There are more planets than stars in our galaxy. The current count orbiting our star: eight.
The inner, rocky planets are Mercury, Venus, Earth, and Mars. NASA's newest rover — Perseverance — landed on Mars on Feb. 18, 2021. The outer planets are gas giants Jupiter and Saturn and ice giants Uranus and Neptune.
Beyond Neptune, a newer class of smaller worlds called dwarf planets reign, including longtime favorite Pluto. Thousands more planets have been discovered beyond our solar system. Scientists call them exoplanets (exo means "from outside").Planets of our Solar System What is a Dwarf Planet?
The key difference between a planet and a dwarf planet is the kinds of objects that share its orbit around the Sun. Pluto, for example, has not cleared its orbit of similar objects while Earth or Jupiter have no similarly-sized worlds on the same path around the Sun. Like planets, dwarf planets are generally round (Haumea looks like an overinflated football) and orbit the Sun.
There are likely thousands of dwarf planets waiting to be discovered beyond Neptune. The five best-known dwarf planets are Ceres, Pluto, Makemake, Haumea, and Eris. Except for Ceres, which lies in the main asteroid belt, these small worlds are located in the Kuiper Belt. They’re considered dwarfs because they are massive, round, and orbit the Sun, but haven't cleared their orbital path.Real-Time, Interactive Solar System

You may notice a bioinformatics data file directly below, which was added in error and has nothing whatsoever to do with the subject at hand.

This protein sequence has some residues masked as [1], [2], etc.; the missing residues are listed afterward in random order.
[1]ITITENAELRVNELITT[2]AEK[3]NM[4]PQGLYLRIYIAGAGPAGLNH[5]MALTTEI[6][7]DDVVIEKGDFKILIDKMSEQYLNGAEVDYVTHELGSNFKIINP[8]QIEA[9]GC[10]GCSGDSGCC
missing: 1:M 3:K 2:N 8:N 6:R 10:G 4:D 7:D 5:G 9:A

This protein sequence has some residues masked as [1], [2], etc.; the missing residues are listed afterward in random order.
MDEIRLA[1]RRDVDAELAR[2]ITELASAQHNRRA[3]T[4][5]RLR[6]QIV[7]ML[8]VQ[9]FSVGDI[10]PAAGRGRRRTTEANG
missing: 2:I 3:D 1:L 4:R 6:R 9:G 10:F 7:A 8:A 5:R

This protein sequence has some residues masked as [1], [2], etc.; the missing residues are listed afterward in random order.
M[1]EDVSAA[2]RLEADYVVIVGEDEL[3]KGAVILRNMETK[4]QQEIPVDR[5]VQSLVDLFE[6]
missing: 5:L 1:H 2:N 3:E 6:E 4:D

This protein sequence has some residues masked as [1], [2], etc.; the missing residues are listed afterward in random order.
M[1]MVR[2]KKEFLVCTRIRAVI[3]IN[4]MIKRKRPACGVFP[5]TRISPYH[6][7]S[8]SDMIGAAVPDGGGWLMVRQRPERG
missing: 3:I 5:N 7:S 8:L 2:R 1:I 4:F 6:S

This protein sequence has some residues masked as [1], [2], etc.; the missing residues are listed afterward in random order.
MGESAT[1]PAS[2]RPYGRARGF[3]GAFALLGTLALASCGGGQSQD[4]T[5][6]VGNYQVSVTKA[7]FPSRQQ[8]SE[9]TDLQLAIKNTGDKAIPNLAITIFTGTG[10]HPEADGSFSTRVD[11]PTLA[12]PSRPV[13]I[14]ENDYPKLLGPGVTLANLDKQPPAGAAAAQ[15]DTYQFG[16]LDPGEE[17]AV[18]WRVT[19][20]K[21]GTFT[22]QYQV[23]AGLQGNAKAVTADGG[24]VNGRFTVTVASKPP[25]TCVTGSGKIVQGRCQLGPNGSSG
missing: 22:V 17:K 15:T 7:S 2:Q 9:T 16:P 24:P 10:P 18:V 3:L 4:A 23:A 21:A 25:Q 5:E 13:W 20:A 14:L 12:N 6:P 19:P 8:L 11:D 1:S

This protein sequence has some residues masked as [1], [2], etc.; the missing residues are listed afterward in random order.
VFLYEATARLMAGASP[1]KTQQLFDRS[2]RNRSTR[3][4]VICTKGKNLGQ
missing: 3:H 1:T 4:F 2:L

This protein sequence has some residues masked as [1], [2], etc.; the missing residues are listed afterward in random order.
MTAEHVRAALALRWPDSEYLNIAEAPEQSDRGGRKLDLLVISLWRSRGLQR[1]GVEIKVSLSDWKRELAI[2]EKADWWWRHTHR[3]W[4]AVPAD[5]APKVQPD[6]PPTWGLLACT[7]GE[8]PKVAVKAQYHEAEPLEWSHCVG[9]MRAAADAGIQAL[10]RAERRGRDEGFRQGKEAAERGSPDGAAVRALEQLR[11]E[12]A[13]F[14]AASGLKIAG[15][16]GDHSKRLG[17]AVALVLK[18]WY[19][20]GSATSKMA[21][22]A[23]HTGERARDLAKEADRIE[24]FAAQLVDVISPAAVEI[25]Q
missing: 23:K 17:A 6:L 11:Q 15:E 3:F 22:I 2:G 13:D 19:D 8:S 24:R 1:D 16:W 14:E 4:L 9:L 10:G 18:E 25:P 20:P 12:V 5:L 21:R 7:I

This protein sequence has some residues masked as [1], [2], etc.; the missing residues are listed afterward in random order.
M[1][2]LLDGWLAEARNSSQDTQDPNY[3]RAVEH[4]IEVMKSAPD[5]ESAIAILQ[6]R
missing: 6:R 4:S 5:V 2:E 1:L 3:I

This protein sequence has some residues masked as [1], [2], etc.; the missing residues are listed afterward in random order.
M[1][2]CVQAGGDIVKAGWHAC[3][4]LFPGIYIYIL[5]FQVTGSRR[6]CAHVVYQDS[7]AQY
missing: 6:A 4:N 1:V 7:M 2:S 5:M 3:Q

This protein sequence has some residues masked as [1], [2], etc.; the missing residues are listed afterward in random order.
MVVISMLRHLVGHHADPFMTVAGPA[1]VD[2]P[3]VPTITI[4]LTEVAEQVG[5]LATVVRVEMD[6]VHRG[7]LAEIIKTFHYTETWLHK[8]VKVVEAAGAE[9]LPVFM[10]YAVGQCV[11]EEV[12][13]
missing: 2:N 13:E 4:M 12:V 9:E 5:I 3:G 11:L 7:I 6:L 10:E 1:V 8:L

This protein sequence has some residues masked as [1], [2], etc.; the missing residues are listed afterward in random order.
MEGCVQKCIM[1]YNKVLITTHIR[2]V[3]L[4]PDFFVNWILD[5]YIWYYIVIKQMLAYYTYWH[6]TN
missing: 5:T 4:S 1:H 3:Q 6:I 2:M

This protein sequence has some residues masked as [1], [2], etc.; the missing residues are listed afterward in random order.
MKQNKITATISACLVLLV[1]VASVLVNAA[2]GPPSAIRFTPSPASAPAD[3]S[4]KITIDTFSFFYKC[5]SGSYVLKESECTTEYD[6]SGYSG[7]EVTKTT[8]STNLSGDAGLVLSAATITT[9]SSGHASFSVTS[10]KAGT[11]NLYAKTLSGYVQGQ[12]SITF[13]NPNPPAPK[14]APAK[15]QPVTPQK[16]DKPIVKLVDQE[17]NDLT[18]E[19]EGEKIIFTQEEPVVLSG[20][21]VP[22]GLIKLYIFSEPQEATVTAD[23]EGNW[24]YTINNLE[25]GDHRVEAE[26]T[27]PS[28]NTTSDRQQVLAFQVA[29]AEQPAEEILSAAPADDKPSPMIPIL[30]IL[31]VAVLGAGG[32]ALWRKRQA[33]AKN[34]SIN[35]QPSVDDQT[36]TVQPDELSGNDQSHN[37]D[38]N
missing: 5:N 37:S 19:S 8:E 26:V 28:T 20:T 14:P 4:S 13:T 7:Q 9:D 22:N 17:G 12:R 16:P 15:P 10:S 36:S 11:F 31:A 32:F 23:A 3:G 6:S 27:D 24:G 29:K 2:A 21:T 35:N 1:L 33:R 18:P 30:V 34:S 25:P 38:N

Real-Time, Real Data: Your Galactic Neighborhood
This simulated view of our solar system at the top of this page (and below) runs on real data. The position of the planets, moons, and spacecraft are shown where they are right now. This digital orrery (a model of the solar system) runs on a light, mobile-mobile friendly version of NASA's Eyes on the Solar System software.
This snapshot focuses on active NASA missions and select ESA missions. Showcasing the entire operating international fleet is too much of a data wallop at the moment (but we are working on it!). Active international missions such as Japan's Akatsuki Venus Orbiter and ESA and Japan's Mercury-bound BepiColombo are not yet available.
Use the HD button to upload higher-resolution imagery of the planets. It may not work properly on older mobile devices. Have fun, and keep exploring.